On February 17, 2012, Congress approved the Middle Class Tax Relief and Job Creation Act of 2012, ending debate over the extension of payroll tax reductions, unemployment insurance benefits, and numerous Medicare and Medicaid payment provisions, most of which were set to expire at the end of February. This White Paper provides an overview of the most significant Medicareand Medicaid-related provisions in the act.
The U.S. Congress on February 17, 2012, concluded a protracted debate on whether and how to extend payroll tax reductions, unemployment insurance benefits, and numerous Medicare and Medicaid payment provisions, most of which were set to expire at the end of February. The agreement ends months of rancorous partisan negotiations that began in November 2011, and which were briefly suspended by a Christmas-eve deal that extended the expiring legislation for two months to allow for further negotiation. For more information on the Temporary Payroll Tax Cut Continuation Act of 2011, see McDermott's On the Subject "Congress, President Extend Endangered Medicare and Medicaid Programs," available at http://bit.ly/sGYgup.
The new legislation spares physicians, hospitals and other health care providers significant Medicare and Medicaid payment cuts, but also discontinues some payment programs, trims others, and calls for a variety of reports to inform Congress whether the remaining programs should continue to be extended in the future. The legislation provides relief for most of these programs only through the end of 2012, putting Congress on course to revisit all of these issues again at the end of the year. The reports that will be issued pursuant to this legislation will help shape the next debate and may embolden Congress to trim even more programs when they next come up for renewal.
This White Paper provides an overview of the most significant Medicare- and Medicaid-related provisions in the Middle Class Tax Relief and Job Creation Act of 2012, H.R.3630 (Tax Relief Act).
Provisions Extended 10 months
Physician Payment Update
Congress again avoided another massive cut (expected to be almost 28 percent) to Medicare payments to physicians by directing the Centers for Medicare and Medicaid Services (CMS) to continue to pay physicians at 2011 levels through 2012. In other words, physicians will see no change—neither an increase nor decrease—in payments from 2011 through 2012.
The American Medical Association and some in Congress sought to permanently resolve this perennial crisis by using funds available from the anticipated end of U.S. military engagement in the Middle East, but in the end Congress could only muster another 10-month patch, which nonetheless cost $18 billion.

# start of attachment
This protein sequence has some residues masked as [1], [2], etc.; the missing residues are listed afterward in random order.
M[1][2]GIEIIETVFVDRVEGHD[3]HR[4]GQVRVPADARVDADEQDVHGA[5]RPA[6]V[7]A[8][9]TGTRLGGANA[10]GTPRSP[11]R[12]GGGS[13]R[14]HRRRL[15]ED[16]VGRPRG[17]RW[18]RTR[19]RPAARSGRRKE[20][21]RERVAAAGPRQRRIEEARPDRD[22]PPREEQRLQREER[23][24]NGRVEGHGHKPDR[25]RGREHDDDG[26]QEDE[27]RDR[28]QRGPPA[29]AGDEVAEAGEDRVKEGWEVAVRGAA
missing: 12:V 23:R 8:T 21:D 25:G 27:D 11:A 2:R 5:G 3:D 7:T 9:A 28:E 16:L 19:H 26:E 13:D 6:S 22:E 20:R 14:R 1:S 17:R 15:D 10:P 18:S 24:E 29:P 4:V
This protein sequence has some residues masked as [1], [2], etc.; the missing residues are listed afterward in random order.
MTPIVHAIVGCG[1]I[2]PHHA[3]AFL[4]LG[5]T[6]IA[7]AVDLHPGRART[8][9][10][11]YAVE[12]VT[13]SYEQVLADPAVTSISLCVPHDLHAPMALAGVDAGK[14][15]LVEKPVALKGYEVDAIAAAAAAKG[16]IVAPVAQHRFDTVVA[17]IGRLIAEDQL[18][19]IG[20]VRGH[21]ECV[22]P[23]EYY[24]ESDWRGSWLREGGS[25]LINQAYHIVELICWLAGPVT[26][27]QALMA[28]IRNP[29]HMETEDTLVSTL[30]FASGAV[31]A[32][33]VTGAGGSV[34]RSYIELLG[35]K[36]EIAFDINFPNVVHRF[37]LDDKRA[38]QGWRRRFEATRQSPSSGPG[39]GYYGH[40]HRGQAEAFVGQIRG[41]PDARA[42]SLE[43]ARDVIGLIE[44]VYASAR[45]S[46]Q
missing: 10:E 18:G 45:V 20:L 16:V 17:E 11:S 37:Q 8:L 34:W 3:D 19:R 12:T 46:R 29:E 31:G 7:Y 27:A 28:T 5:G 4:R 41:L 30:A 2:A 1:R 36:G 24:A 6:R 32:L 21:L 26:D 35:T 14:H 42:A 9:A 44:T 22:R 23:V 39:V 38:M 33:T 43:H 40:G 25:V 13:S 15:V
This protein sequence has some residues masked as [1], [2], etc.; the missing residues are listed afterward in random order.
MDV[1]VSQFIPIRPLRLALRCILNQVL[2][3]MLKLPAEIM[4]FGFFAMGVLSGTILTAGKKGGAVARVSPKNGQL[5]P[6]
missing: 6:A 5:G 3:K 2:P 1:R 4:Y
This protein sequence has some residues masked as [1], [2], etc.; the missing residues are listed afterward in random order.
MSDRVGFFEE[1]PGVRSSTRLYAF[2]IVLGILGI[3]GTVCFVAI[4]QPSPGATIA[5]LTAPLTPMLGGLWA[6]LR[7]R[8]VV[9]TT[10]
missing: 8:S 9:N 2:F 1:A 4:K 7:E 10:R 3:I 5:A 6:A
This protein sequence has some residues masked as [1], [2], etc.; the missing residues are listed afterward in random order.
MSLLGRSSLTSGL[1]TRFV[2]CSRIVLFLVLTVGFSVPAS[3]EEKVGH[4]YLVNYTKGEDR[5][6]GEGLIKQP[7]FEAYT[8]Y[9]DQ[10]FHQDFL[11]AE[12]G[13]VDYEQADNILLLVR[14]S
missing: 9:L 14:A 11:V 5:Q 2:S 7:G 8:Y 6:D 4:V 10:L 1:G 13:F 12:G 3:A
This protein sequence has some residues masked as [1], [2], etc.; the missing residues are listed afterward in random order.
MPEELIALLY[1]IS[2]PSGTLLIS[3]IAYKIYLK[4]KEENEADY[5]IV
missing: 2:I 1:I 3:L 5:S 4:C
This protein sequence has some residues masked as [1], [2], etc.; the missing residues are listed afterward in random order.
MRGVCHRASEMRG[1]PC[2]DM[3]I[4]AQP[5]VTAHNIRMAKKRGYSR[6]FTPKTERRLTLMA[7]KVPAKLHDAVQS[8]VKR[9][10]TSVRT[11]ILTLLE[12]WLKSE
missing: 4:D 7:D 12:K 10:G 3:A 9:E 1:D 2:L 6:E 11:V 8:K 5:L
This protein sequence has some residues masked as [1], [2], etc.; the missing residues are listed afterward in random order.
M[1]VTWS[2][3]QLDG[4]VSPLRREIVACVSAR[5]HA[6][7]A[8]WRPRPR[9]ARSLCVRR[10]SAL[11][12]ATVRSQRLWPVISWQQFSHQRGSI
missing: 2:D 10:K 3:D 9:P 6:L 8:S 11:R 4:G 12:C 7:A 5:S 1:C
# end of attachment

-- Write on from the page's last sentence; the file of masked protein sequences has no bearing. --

Congress perhaps provided a glimpse of how it might seek to resolve this problem when it next comes around: Congress also directed the U.S. Department of Health and Human Services (HHS) and the U.S. Government Accountability Office (GAO) to conduct two studies concerning physician payment. HHS is to examine bundled and episode-based payment models, while GAO is to study private sector initiatives that link physician payment to quality, efficiency and care improvement. Both studies are due to Congress by January 1, 2013.
Hospital Outpatient Hold Harmless Protections
Medicare provides additional payments under the Hospital Outpatient Prospective Payment System (OPPS) to small rural hospitals (i.e., those with 100 or fewer beds) and hospitals designated as Sole Community Hospitals (SCHs). Both protections were set to expire at the end of February. Congress extended this "hold harmless" protection through 2012 but limited the entire program to hospitals with 100 or fewer beds. In other words, SCHs with more than 100 beds will see this protection expire February 29, 2012, and only those rural hospitals and SCHs with 100 or fewer beds will benefit from the protection between March 1 and December 31, 2012. The amount of such payments during this period in 2012 will be 85 percent of the difference between the amount paid to the hospital under OPPS and the amount that otherwise would have been paid under the pre-OPPS cost-based Medicare outpatient hospital payment system.
The new legislation also calls on HHS to study whether these and other types of hospitals need hold harmless payments to be viable. The report is due July 1, 2012.
Physician Work Geographic Adjustments
Medicare payments to physicians are geographically adjusted to reflect the varying cost of delivering physician services across areas. The adjustments are made by indices, known as the Geographic Practice Cost Indices (GPCI) that reflect how each geographic area compares to the national average.
In 2003, Congress established that for three years there would be a "floor" of 1.0 on the "work" component of the formula used to determine physician payments, which meant that physician payments would not be reduced in a geographic area just because the relative cost of physician work in that area fell below the national average. Congress has extended the work GPCI floor several times. The Tax Relief Act provides yet another extension through 2012. However, the new law also requires the Medicare Payment Advisory Commission (MedPAC) to study whether Medicare should be geographically adjusting work-related payments at all. That report is due in June 2013.
Legislation enacted in 1997 created an annual per-Medicare beneficiary cap of $1,500 for outpatient therapy services, except when received from a hospital outpatient department. The $1,500 annual cap applied to physical and speech therapy combined, and separately to occupational therapy. From 1997 through the end of 2005, the caps were never imposed because Congress enacted a series of bills temporarily suspending the caps.